Breaking down the Red Sox lineup: Dustin Pedroia


Hitting second: Dustin Pedroia
[B-R] [FanGraphs] [Josh Kalk] [ESPN] [Hittracker]

After winning AL Rookie of the Year honors despite a horrible April and a broken hamate bone the last month plus of 2007, Dustin Pedroia has hit the ground running in his sophomore season. No slump for this guy, who just seems to will his way on base. He’s taken 121 PA as the #2 hitter, and has gone .336/.375/.473 in that role. He’s continued to hit well at Fenway, boasting a .333/.369/.487 line there versus .271/.316/.343 on the road. Pedroia has also scorched relief pitching this year, hitting .365/.404/.558 in 58 PA with 7 doubles, his only HR and 11 RBI.

How he’s pitched to
Pitchers have chosen to stick with fastballs and sliders when pitching to Pedey; those pitches make up approximately 80% of what he sees up there. The logic is clear – to a small guy with a big swing like that, you want to keep throwing him hard stuff. At 3.71 pitches per plate appearance, he doesn’t take as much as other members of the Red Sox lineup, but he presents a challenge to a lot of pitchers because he is able to foul off pitches when he needs to, and is able to hit a variety of pitches (that’s what makes him a good #2). In 2008, he’s hitting .264 on fastballs, .333 on sliders and changeups, .400 on cutters, and 1.000 on the very few sinkers and splitters he’s seen. Last year, Pedroia feasted on four- and two-seam fastballs, hitting .389 and .375, respectively. He’s most aggressive on the hard stuff, swinging approximately 1/4 of the time. And while he’s more cautious with other pitches, he hit off-speed stuff well enough (.286 on sliders, .273 on changeups).

Hitting approach
Pedroia is hitting .304/.344/.419 as of today, with 14 doubles and a homer to his credit. Pedroia is notoriously tough to fan (only 42 times last season, lowest for a rookie since Juan Pierre came up). While his plate discipline seems to be improving (only swinging at 21.07% of pitches out of the strike zone, compared to 24.41% last year), he is making less contact when he does swing at bad pitches (76.4% in 2008, 84.6% in 2007). My guess is that this is just statistical anomaly, as his career rate is 83.4%. His contact rate in the strike zone is a robust 95.3% (a career high), so he is progressing as a hitter. On the negative side, his walk rate is down and his strikeout rate is up, but just by a couple of percent either way. His 2008 GB/LD/FB ratios are 50/22/28, compared to 34/18/38 last year, so while he’s making good contact more often, he’s also putting it on the ground a lot more this season. Pedroia’s numbers haven’t really suffered much, as his .331 BABIP is very similar to last year’s .334. His only HR this season was a Monster shot on April 18 against Josh Rupe of Texas; his HR totals will increase when he starts to loft the ball a bit more.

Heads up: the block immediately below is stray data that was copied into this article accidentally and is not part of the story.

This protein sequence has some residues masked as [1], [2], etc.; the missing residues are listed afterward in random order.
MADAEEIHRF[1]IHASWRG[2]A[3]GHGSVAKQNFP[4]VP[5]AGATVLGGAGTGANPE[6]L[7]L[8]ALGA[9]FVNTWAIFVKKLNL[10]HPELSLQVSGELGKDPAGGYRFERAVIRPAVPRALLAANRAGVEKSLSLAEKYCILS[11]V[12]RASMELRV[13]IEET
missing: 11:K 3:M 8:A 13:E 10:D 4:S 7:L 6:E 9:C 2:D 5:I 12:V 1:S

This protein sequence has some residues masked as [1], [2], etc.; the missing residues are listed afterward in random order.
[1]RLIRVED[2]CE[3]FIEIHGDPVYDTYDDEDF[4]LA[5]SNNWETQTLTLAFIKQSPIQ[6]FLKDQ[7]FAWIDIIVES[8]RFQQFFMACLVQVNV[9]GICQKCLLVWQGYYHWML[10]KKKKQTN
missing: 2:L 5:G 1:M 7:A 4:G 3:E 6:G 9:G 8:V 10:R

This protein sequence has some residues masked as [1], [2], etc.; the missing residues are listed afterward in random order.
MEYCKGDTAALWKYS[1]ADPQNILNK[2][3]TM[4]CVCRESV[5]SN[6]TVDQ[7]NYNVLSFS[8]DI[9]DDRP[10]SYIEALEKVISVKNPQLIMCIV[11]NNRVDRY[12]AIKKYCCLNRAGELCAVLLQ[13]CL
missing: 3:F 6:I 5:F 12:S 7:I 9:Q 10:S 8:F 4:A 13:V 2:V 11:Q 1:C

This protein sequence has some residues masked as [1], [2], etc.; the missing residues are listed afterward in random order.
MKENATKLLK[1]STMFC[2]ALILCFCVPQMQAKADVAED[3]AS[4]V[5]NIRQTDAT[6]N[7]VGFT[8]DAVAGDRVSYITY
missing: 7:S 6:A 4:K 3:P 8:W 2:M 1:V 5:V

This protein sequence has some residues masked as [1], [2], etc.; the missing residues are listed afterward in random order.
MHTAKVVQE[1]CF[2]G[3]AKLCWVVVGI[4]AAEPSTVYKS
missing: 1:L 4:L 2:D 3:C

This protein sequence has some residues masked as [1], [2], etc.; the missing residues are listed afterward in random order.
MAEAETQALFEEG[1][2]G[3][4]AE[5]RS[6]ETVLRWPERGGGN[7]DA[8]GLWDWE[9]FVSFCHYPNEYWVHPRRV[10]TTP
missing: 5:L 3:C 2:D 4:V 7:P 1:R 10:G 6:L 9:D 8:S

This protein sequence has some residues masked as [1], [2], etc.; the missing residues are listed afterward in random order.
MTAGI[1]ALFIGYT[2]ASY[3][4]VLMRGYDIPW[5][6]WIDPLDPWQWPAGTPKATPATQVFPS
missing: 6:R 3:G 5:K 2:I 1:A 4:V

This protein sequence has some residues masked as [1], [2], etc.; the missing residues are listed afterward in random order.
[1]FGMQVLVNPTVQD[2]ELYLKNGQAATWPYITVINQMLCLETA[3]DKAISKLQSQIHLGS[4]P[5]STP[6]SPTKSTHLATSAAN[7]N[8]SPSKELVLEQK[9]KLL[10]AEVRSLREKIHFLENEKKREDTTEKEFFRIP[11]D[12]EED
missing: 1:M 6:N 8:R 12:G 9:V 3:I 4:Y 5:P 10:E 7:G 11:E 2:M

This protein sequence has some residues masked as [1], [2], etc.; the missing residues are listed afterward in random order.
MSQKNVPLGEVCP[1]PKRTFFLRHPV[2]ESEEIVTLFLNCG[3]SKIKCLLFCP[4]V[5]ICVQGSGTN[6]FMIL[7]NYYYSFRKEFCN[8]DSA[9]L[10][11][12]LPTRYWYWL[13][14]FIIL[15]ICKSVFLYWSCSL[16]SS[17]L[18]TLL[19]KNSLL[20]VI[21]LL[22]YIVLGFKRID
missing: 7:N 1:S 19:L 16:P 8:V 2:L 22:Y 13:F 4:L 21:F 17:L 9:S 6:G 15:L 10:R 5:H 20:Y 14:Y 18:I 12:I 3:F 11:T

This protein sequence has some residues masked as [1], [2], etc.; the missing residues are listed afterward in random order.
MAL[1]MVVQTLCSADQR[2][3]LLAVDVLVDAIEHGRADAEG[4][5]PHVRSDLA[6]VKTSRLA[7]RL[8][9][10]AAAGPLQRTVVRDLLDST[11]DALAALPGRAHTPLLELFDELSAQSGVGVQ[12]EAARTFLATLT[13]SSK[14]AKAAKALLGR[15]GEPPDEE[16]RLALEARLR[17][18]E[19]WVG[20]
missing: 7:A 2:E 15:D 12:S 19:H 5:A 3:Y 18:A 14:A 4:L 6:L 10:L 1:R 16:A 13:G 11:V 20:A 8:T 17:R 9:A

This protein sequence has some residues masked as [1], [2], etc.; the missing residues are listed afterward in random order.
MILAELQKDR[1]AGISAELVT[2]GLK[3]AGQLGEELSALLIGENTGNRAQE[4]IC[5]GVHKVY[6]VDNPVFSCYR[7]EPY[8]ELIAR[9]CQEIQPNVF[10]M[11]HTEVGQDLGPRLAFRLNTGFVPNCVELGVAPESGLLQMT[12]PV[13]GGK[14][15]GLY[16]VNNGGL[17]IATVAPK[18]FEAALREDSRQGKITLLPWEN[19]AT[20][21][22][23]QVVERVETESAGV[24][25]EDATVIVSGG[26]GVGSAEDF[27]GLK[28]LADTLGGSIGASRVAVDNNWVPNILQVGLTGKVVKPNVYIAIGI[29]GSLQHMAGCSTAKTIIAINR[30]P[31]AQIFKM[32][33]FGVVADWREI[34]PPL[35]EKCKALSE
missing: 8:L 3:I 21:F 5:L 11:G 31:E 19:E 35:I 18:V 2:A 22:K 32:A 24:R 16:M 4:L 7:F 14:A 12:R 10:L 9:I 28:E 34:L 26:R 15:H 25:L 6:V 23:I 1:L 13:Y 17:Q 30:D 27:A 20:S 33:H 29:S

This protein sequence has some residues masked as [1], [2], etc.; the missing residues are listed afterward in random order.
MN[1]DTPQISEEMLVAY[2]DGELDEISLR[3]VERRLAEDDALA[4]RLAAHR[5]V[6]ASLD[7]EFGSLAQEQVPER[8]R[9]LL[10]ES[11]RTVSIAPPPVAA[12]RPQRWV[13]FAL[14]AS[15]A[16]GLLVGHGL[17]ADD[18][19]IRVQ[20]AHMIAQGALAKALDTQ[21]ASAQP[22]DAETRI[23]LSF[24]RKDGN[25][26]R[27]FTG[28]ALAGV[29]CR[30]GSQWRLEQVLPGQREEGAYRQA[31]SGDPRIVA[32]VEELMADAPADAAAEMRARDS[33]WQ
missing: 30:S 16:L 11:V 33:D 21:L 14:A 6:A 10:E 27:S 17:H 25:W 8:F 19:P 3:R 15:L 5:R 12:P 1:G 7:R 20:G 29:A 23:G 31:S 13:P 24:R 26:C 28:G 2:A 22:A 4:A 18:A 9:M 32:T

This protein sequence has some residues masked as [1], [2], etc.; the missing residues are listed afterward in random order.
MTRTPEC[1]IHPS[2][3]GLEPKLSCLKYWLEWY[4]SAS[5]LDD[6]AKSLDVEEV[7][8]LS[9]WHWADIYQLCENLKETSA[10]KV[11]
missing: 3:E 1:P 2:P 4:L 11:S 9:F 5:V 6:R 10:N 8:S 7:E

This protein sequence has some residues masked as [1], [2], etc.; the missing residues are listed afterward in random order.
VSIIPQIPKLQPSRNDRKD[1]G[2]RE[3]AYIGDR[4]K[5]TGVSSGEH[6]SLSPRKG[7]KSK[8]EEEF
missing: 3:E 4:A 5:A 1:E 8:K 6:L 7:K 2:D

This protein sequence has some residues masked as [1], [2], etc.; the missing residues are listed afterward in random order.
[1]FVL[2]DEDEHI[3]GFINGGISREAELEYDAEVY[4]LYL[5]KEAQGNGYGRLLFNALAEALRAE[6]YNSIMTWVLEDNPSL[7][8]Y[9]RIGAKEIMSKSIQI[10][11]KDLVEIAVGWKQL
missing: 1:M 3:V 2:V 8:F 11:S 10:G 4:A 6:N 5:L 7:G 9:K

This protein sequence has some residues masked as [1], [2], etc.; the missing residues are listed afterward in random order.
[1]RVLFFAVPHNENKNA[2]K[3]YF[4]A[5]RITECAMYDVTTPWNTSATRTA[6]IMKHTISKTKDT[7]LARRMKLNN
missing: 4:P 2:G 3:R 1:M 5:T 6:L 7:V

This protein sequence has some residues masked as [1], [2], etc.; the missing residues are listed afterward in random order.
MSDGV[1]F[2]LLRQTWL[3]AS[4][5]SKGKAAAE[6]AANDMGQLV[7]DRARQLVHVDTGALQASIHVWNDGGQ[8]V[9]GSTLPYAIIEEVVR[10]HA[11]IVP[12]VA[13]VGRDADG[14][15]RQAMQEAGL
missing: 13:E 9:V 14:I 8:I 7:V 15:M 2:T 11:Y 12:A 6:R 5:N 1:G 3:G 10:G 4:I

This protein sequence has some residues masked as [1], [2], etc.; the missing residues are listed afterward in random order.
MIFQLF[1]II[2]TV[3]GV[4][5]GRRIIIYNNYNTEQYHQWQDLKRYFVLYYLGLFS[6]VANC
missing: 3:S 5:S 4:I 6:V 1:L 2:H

Pedroia covers the strike zone well, but if he does have one Achilles’ Heel, it might be really high, inside fastballs, of which he’s missed quite a few this season, judging by Josh Kalk’s scatterplot. That being said, he can take a high fastball and knock it for a single. He’s proven pretty adept at taking outside fastballs the other way down the line, and he can also turn on plate-in pitches and ground them down the third base line. He might have a second weak spot on off-speed stuff low and away, but there’s probably not enough data yet to say that.

Baserunning
Pedroia is actually pretty slow for a middle infielder, but he’s a smart baseball player, and rarely makes mistakes running the bases. In terms of the stolen base, this has been a banner year for the usually conservative Red Sox, and Pedey has gotten into the act this season, stealing 4 bases without getting caught once. Considering he stole 7 all of last season, you could say he’s getting more comfortable on the basepaths.

Summary
As you can see for the splits, Pedroia is at his best in the #2 hole and at Fenway. I would like to see him walk a little more and bring that OBP up past .360, but he’s a tough out, and wears down pitchers. He’s able to fight off tough pitches and whack fastballs with gusto; once his flyball ratio increases, we should see more power out of him, though he’s doing a good job with 14 doubles already. My guess as to why he’s hitting more grounders is that he’s focusing on making better contact, as well as doing a better job of “hittin’ em where they ain’t”. I am not worried about Pedey’s hitting one bit, and think he’ll have another great season.

Read my breakdown of Jacoby Ellsbury here.

Advertisements

2 Responses to Breaking down the Red Sox lineup: Dustin Pedroia

  1. Pingback: Breaking down the Red Sox lineup: David Ortiz « Red Sox Talk

  2. Pingback: Breaking down the Red Sox lineup: J.D. Drew « Red Sox Talk

Leave a Reply

Fill in your details below or click an icon to log in:

WordPress.com Logo

You are commenting using your WordPress.com account. Log Out / Change )

Twitter picture

You are commenting using your Twitter account. Log Out / Change )

Facebook photo

You are commenting using your Facebook account. Log Out / Change )

Google+ photo

You are commenting using your Google+ account. Log Out / Change )

Connecting to %s

%d bloggers like this: